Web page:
Human Rights activists in Zimbabwe have condemned a controversial decision by the African Union to exempt sitting heads of Sate from prosecution by a proposed human rights court and urged African Union member States to reject the impunity clause.
Speaking at the Zimbabwe Human Rights NGO Forum commemorations of the Africa Human Rights Day, Lloyd Kuvheya, a senior Legal Advisor at the International Commission of Jurists (ICJ) warned that the impunity arrived at in Malabo, Equatorial Guinea would encourage African Presidents to hold onto power indefinitely to avoid prosecution.
Zimbabwe’s own Robert Mugabe is the world’s fifth longest-ruling leader and African heads of state make up four of the top five world’s longest ruling leaders.
“The African leaders know that the moment they relinquish power, justice will catch up with them. This is perhaps the reason why in Africa we have the phenomenon of seat-tied presidents,” Kuvheya said.
The amendment is viewed as a major set back in ensuring accountability for serious human rights violations and abuses. “It undermines the integrity of the ACJHR before it is operationalised. Furthermore, it is inconsistent with the letter and spirit of Article 4 of the AU Constitutive Act, which rejects impunity and promotes the respect for human rights,” Kuvheya said.
African leaders have been fingered out in violations of human rights and are not accountable to the people. The rest of the world is stepping up efforts in fighting impunity and making leaders accountable.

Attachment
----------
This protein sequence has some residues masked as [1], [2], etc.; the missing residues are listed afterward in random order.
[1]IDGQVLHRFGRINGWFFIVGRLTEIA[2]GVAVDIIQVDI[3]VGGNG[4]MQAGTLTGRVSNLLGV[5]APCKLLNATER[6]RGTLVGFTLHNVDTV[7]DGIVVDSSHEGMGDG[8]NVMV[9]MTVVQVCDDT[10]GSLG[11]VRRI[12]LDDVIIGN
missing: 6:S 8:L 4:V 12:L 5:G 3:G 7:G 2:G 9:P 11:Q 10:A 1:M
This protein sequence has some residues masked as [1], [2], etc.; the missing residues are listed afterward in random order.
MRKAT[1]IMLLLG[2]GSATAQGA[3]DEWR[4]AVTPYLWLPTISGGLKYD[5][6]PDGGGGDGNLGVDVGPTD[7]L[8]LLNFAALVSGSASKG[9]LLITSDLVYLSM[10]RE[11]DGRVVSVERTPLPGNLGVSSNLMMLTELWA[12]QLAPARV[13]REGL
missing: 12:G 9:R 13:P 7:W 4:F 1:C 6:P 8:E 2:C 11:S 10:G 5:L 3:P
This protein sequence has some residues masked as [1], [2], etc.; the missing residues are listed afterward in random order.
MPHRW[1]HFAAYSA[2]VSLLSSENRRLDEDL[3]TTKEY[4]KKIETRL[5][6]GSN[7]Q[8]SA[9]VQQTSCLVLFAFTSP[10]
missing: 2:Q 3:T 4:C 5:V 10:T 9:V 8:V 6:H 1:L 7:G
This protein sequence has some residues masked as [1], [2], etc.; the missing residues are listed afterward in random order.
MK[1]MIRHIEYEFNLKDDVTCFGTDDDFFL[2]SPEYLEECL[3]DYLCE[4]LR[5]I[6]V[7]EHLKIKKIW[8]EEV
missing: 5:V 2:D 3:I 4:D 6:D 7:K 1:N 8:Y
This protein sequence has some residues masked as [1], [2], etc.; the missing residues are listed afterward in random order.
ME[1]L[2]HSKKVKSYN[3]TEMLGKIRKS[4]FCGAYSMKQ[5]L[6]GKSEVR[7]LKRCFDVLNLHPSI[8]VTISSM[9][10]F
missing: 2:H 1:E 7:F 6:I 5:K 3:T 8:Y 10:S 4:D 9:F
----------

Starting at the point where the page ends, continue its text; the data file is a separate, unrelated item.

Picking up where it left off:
Human Rights Watch Southern Africa Director Tiseke Kasambala said besides the impunity clause the amendments in Malabo were the most progressive compared to other instruments used in the world and said “it could create African solutions to African problems.”
She however bemoaned the lack of resources that African leaders pour to support human rights institutions.
“Our leaders are not serious. They are only serious about protecting themselves. They have not taken human rights institutions seriously. The heads of State have not explained how the court will be resourced to ensure it is effective and efficient. I urge African member states to reject the impunity clause,” Kasambala said.
Proponents to the immunity clause argue that guarantees of immunity might foster cooperation by African leaders with the court to abide by its decisions.
The African Court of Justice and Human Rights is intended to replace the African Court on Human and Peoples’ rights (ACHPR). The court is to become the main judicial organ of the African Union and predominant human rights court for the African continent.
Speaking on how national laws foster cooperation with international human rights mechanisms, Dzimbabwe Chimbga of the Zimbabwe Lawyers for Human Rights said Zimbabweans should push for accountability from their leaders.
He said the failure by Harare to align its laws with the new constitution was deliberate as, “Zanu PF has no interest in aligning the laws with the constitution and they would rather change the constitution.”
He said Zimbabweans should take the government to court for any law that is inconsistent with the constitution.